Special visitor turns up during RSPB Gardenwatch project

A waxwing
A waxwing

Scandanavian waxwings were the surprise visitors to the North East

These attractive looking birds flock to UK gardens in winter when the berry crop fails in their native counries and this year a rash of them were reported by people in the North East taking part in RSPB’s Big Garden Birdwatch.

A blackbird

A blackbird

The event held over the last weekend in January revealed an explosion in the number of recorded sightings of waxwings.

Blackbirds were the county’s most widespread garden bird after being spotted in 91% of Tyne and Wear gardens.

The survey also highlighted a downturn in the recorded sightings of blue tits (-12%) and great tits (-12%) on last year’s figures for Tyne and Wear.

There was also good news for robins, which climbed from number nine in 2016 to number eight this year in the rankings in Tyne and Wear.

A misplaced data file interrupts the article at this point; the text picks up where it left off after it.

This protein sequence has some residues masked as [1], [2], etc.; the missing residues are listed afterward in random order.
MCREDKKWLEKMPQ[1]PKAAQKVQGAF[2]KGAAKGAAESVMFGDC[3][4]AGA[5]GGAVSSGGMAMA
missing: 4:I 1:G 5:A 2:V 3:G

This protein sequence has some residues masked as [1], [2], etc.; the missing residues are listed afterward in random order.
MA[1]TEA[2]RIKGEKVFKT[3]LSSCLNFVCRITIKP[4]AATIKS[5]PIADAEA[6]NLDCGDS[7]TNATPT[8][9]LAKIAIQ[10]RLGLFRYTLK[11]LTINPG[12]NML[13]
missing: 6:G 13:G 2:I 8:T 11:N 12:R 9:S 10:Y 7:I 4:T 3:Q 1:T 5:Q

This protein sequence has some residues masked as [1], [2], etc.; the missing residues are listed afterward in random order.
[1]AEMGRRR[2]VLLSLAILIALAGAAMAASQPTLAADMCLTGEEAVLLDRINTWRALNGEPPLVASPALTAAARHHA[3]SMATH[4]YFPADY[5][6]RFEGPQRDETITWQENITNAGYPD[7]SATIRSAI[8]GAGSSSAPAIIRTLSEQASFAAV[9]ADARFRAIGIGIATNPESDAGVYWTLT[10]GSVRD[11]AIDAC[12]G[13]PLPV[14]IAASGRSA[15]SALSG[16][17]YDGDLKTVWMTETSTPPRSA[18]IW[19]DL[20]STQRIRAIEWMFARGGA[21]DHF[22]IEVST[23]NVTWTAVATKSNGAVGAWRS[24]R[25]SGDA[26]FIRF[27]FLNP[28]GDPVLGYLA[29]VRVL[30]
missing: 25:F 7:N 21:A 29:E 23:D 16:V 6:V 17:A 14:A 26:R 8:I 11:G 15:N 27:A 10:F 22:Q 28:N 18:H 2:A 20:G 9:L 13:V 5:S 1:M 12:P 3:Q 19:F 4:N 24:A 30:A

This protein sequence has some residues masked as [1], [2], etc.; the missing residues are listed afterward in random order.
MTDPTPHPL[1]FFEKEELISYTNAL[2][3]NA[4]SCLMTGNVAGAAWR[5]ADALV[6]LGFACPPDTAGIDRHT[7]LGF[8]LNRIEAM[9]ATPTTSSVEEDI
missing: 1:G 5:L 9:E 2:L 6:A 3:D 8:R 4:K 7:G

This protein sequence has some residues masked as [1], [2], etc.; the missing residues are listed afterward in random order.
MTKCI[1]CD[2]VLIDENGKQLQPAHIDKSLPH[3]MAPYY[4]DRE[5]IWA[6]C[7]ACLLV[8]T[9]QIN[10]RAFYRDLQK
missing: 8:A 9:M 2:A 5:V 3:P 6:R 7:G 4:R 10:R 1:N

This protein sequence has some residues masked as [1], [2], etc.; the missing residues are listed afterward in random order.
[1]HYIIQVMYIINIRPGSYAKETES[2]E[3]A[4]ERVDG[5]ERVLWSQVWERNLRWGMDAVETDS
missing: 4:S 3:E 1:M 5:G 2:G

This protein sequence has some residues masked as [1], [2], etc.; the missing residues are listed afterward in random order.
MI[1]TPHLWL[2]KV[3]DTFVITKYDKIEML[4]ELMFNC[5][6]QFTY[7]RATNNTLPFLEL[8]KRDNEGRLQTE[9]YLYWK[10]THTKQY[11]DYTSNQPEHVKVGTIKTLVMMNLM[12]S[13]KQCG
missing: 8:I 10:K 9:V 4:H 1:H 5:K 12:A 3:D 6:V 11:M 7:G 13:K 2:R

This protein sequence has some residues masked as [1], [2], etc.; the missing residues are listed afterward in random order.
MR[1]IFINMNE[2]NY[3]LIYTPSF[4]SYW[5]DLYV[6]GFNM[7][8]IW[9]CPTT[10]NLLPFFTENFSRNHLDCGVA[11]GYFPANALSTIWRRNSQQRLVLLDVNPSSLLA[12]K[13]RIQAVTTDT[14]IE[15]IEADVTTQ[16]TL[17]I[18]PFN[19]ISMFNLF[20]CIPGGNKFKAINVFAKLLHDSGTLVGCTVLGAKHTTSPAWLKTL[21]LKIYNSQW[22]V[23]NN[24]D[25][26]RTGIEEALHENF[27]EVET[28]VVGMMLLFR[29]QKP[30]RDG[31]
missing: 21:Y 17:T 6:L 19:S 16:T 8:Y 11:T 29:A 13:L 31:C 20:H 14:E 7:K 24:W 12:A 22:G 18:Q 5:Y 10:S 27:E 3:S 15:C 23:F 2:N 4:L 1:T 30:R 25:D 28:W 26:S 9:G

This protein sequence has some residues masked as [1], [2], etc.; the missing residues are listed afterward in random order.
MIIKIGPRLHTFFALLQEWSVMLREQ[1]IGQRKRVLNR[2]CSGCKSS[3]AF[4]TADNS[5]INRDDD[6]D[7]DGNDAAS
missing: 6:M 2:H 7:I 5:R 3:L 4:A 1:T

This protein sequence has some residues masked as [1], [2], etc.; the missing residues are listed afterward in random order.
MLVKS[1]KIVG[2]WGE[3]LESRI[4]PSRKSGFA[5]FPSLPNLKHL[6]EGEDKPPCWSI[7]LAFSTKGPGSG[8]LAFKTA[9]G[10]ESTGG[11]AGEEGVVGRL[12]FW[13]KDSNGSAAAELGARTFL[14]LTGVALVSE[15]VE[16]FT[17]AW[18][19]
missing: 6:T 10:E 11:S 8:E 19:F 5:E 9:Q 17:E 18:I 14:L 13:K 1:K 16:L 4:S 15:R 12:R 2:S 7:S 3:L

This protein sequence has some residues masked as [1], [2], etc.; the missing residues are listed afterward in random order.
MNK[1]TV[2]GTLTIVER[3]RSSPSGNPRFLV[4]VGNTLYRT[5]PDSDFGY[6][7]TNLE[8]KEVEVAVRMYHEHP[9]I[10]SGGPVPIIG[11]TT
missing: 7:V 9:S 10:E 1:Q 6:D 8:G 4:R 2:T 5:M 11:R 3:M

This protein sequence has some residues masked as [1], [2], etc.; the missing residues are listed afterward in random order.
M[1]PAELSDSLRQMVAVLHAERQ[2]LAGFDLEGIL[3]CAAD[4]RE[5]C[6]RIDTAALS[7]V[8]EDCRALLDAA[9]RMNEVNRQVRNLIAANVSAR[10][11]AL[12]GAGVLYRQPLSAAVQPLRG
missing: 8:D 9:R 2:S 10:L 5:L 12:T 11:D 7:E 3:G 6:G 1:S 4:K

Dr Daniel Hayhow, RSPB Conservation Scientist, said: “The sight of a robin or blackbird perched on the garden fence is often one of the first experiences we have with nature.

“The numbers of small bodied birds such as blue tits and great tits are susceptible to changes in weather throughout the year, and scientists believe that the prolonged wet weather during the 2016 breeding season led to fewer younger birds surviving than usual, meaning there are fewer to be seen in gardens.”

Claire Thomas, RSPB Wildlife Advisor, said: “This year was another incredible year for the Big Garden Birdwatch. Our gardens can become an invaluable resource for birds. Troughout the year birds need food, water and a safe place to shelter. If we all provide these things in our outdoor spaces it will be a huge help to our garden birds, perhaps even playing a role in reversing some declines.”

For more information about the RSPB Big Garden Birdwatch results – rspb.org.uk/birdwatch